While most children learn how to use the toilet without too many problems when they are being potty trained, it is still fairly common for them to wet the bed during the following years. In fact, many children still wet the bed up to around five or six years of age.
With patience and understanding, you can manage occasional night-time accidents and help your child through bedwetting regressions. But when should you think about speaking to a doctor?
When to speak to a doctor about your child wetting the bed
You may need to speak to a doctor about your child’s nocturnal enuresis (night-time bedwetting) if:
- Your child still wets the bed after five years of age
- If your child had been dry and then starts bedwetting again
- If your child had pain on urination, is very thirsty or has blood in their urine
- You think there may be a physical reason for their bedwetting
Speaking to a doctor doesn’t mean you’ve failed
There are many reasons why you might want to speak to a doctor about your child’s bedwetting and none of it means that there is necessarily a problem—or that it’s something you have concern with as a parent.
It’s very reassuring to rule things out and often that’s all the help a family needs when helping their child stay dry at night.
If you know that everything is good physically and that your child does not have a medical condition, you can try all the coping strategies that are suggested without worrying ‘what if?
Your GP will manage most patients with their problem but can easily refer you to a number of specialists if they feel there may be a further issue and these can help diagnose, or rule out, medical problems.
When should you seek advice for primary nocturnal enuresis?
‘Primary nocturnal enuresis’ means children who wet themselves but who are too young to be expected not to. So, this is the term we would use for babies and toddlers who have not yet started potty training.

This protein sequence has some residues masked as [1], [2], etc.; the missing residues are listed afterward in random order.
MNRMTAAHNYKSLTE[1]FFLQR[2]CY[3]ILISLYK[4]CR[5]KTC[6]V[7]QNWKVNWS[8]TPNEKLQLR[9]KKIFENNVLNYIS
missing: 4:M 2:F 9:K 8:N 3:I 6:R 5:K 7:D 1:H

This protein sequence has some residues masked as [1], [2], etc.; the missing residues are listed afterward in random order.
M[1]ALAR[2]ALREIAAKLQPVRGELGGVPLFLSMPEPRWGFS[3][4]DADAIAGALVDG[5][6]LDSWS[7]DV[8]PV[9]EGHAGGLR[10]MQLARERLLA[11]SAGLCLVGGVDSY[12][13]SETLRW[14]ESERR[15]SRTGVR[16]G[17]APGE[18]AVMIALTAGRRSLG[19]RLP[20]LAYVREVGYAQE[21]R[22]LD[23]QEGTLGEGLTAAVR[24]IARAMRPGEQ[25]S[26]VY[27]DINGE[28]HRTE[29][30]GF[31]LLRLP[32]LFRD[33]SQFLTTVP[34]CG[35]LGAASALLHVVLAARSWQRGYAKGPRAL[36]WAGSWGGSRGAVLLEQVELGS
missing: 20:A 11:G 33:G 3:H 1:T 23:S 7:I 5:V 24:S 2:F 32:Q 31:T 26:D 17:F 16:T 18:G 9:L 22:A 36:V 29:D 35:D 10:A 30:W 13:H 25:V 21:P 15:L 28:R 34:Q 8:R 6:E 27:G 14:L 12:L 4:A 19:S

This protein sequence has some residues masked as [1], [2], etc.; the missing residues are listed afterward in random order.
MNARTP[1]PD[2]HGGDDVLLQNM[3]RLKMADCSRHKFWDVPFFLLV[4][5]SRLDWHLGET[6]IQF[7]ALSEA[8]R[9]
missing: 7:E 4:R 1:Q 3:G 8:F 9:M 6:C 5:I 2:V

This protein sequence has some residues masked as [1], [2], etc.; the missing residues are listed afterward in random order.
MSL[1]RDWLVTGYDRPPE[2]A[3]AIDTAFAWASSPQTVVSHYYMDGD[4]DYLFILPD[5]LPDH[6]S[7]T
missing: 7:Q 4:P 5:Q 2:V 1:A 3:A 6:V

Some parents come to me to ask why their three-year-old can’t stay dry.
But if your child is under five years old, you really don’t need to worry that this is a problem.
While some children pick up potty training very quickly and then move on to being dry at night, it takes other children a little longer—but they nearly all get there in the end. It’s not usually necessary to visit a doctor unless you think there may be some other problem, such as a urine infection.
Children who are being potty trained and who are not yet at school will probably have fairly frequent accidents and you can’t always expect them to be dry at night.
It’s still a very common occurrence when your child is between five and seven years old, though many will be getting the hang of it by then.
To help your child get a good night’s sleep and to reduce the disruption of bedwetting, you may want to consider popping your child into DryNites® Pyjama Pants. You can also protect their bedding with DryNites® Bed Mats.
When should you seek advice for secondary nocturnal enuresis?
‘Secondary nocturnal enuresis’ is a term used when a child has been dry and potty trained for a period of at least six months but then reverts to having accidents and wetting the bed.
There may be a physical or an emotional reason for the relapse and it may be worth speaking to a doctor about it
Your child may:
- Still continue to wet the bed after the age of seven
- Have started wetting the bed again after a long spell of being dry
- Have painful urination
- Are unusually thirsty
- Have pink or red tinges in their urine
- Have very hard stools
- Snore a lot at night
Emotional reasons for nocturnal enuresis